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The Wizard of Oz
8 reviews

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Movie Details

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Directed By
Victor Fleming, Richard Thorpe

Written By:
Noel Langley, L. Frank Baum, L. Frank Baum

Cast:
Judy Garland, Frank Morgan, Ray Bolger, Bert Lahr, Jack Haley, Billie Burke, Margaret Hamilton, Charley Grapewin, Clara Blandick, Pat Walshe, Terry

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The Wizard of Oz (1939)
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Movie Review by Movie Addict
October 3rd, 2009

1001 Movies to see before you die

Favorite Movie Quote: "Just try and stay out of my way. Just try! I'll get you, my pretty and your little dog too!"

The Academy of Motion Picture Arts and Sciences went back to 10 nominations for Best Picture in 2010. They had that in 1939, and I am sure that is the only way this film got a nomination.

It's a great film, but not in the same league as the winner, Gone With the Wind, and even runners-up like Goodbye, Mr. Chips, Mr. Smith Goes to Washington, Ninotchka, Stagecoach, or Wuthering Heights.

It did, however, win two Oscars for the music. To hear Judy Garland sing "Over the Rainbow" is worth the time spent. I love that song, and can never hear it enough. It is a colorful, exciting fantasy trip with great music and some fine actors.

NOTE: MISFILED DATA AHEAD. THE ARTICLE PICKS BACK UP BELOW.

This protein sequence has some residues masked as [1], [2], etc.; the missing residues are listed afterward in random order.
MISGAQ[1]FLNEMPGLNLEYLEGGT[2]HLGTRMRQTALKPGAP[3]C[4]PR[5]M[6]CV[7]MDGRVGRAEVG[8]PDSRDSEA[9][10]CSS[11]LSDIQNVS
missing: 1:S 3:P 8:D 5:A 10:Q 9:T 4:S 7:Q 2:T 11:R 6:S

Writer Frank Baum was unusually well-connected to one of the more radical figures in early American feminism. He'd married a woman named Maud Gage, whose mother, Matilda Joslyn Gage, was a feminist who worked alongside Susan B. Anthony and Elizabeth Cady Stanton.

Gage was obsessed with church teachings about women and with witches.

The church, having forbidden its offices and all external methods of knowledge to woman, was profoundly stirred with indignation at her having, through her own wisdom, penetrated into some of the most deeply subtle secrets of nature: and it was a subject of debate during the middle ages if learning for woman was not an additional capacity for evil, as owing to her, knowledge had first been introduced in the world.

Baum used these ideas and, while girls might not want to grow up and be witches, they had etched into their childhood some idea that women, too, could exercise raw power.

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